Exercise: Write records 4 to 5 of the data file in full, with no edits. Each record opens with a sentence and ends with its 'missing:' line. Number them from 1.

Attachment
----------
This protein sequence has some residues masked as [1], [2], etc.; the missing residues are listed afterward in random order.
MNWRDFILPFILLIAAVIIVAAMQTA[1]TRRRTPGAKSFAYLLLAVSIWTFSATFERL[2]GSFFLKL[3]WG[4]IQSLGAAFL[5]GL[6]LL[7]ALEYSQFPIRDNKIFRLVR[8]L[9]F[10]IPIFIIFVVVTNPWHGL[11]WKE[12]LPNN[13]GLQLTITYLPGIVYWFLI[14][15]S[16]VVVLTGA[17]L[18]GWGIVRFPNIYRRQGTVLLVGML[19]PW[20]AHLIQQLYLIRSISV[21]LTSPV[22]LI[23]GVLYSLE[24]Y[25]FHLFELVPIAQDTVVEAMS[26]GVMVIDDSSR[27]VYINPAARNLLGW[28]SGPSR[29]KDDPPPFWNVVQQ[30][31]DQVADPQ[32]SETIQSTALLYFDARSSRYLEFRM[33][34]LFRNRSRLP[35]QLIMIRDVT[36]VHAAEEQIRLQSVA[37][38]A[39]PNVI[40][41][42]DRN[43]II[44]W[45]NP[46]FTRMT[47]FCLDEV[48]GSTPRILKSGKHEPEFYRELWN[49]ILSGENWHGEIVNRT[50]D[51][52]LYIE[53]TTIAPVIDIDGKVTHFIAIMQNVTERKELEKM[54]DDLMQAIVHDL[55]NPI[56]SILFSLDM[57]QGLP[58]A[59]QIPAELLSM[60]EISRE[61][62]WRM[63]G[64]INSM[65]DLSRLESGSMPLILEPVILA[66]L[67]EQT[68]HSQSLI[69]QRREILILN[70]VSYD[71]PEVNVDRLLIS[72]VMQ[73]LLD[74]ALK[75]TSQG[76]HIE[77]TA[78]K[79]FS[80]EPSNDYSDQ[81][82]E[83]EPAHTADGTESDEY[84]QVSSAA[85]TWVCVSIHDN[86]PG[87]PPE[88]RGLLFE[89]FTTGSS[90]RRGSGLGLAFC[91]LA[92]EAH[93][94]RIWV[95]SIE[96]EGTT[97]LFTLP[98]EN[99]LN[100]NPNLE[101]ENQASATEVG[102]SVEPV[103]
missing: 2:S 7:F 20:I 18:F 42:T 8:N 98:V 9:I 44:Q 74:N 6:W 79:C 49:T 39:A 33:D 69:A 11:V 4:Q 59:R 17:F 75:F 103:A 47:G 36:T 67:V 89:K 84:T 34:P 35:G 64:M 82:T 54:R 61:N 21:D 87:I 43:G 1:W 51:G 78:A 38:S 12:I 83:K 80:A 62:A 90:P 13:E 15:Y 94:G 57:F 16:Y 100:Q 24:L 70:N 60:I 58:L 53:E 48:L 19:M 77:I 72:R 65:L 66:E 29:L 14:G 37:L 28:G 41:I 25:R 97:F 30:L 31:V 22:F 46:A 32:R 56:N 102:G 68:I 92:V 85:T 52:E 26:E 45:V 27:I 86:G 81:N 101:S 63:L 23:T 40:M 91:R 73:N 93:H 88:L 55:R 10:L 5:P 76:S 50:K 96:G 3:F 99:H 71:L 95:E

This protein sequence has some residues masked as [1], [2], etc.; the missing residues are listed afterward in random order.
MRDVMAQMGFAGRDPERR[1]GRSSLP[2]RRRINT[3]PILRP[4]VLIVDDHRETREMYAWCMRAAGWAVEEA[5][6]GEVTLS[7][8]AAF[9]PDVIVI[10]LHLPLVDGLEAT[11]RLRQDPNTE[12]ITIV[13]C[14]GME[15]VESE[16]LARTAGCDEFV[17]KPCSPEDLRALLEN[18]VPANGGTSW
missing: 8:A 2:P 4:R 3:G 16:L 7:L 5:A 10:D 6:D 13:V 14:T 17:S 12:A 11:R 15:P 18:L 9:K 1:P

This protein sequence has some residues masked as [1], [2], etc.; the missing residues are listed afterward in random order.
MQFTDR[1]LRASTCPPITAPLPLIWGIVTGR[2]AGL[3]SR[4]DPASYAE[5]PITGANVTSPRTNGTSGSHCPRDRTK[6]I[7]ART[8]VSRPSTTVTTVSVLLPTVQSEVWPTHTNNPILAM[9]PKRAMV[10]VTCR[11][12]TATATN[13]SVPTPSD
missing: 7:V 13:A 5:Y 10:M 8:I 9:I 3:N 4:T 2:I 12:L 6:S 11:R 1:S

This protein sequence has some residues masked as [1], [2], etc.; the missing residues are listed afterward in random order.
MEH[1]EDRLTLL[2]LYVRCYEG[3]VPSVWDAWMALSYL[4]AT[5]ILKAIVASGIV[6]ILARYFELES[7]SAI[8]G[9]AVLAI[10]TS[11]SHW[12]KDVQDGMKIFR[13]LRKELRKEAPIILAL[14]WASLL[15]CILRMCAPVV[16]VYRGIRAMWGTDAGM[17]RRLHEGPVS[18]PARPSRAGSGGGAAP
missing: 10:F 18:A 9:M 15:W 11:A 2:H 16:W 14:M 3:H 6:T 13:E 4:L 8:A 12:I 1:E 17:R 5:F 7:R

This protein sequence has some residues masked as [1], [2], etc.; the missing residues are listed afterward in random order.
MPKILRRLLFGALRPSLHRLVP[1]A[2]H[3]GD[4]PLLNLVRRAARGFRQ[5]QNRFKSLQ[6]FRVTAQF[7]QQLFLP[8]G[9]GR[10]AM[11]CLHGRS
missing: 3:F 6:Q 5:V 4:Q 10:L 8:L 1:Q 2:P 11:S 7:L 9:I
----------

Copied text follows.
This protein sequence has some residues masked as [1], [2], etc.; the missing residues are listed afterward in random order.
MEH[1]EDRLTLL[2]LYVRCYEG[3]VPSVWDAWMALSYL[4]AT[5]ILKAIVASGIV[6]ILARYFELES[7]SAI[8]G[9]AVLAI[10]TS[11]SHW[12]KDVQDGMKIFR[13]LRKELRKEAPIILAL[14]WASLL[15]CILRMCAPVV[16]VYRGIRAMWGTDAGM[17]RRLHEGPVS[18]PARPSRAGSGGGAAP
missing: 10:F 18:A 9:M 15:W 11:A 2:H 16:W 14:M 3:H 6:T 13:E 4:L 8:A 12:I 1:E 17:R 5:F 7:R

This protein sequence has some residues masked as [1], [2], etc.; the missing residues are listed afterward in random order.
MPKILRRLLFGALRPSLHRLVP[1]A[2]H[3]GD[4]PLLNLVRRAARGFRQ[5]QNRFKSLQ[6]FRVTAQF[7]QQLFLP[8]G[9]GR[10]AM[11]CLHGRS
missing: 3:F 6:Q 5:V 4:Q 10:L 8:L 1:Q 2:P 11:S 7:L 9:I